Let me say that Mexico and Nigeria have many attributes. Precisely, Mexico reopens its embassy here in 2008 and our diplomatic and bilateral relationship is dated back to 1976. The two countries operate federalism as its democratic system. Nigeria has 36 states; in Mexico we have 32 states. The population in Mexico is 129 million inhabitants and Nigeria has about 250 million people. The Gross Domestic Product of Mexico is 1.07 trillion US$ while in Nigeria it is 429 billion US$. More importantly, we both have a vibrant working population and many parameters that can be exploited to our advantages. So for me, we have a lot in common and have a lot to benefit from each other. Our geographic location as Mexico has helped us in establishing very strong economic ties with the US, and Canada in North America and has been developing a very strong link with them in the past 25 years. Also, we currently have 12 Free Trade Agreements with 46 countries, 32 agreements for the promotion and reciprocal protection of investments with 33 countries and nine agreements within the framework of the Latin American Integration Association. This has been the platform we have been using and we hope the Free Trade Agreement would also be exploited by Nigeria because it is not only a huge economy in Africa but also strategic.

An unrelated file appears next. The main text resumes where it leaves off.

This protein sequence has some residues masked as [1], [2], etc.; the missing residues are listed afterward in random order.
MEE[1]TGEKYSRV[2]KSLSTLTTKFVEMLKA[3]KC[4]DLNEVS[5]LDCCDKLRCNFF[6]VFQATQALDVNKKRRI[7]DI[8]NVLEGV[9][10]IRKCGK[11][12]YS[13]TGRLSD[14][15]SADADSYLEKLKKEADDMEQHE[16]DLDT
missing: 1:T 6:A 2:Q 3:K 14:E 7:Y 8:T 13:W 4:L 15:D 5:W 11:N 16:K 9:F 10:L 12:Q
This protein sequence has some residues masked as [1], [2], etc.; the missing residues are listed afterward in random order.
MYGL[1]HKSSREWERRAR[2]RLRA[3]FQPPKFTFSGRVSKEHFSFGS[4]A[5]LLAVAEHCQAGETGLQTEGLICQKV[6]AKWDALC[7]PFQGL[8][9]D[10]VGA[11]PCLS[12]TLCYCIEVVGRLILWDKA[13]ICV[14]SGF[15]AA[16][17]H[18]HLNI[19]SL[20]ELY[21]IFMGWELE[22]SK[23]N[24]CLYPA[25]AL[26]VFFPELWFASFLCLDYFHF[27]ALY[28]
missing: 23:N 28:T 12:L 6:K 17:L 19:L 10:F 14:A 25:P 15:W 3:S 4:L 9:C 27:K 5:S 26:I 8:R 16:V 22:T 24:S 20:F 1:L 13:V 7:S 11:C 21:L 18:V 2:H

Considering that Nigeria and Mexico are reportedly large and are business power houses in both Africa and South America, what are the relationships between Nigerian entrepreneurs, the Nigerian-Mexican Chamber of Commerce and Mexican Embassy in Nigeria?

Well, let me give this analysis. For instance, export trade between Mexico and North America yearly is about $660 billion. Every second, the intensity is in the region of 1.3 million US$. Look at the interlink age economy now comparing that with our trade with Africa or Nigeria.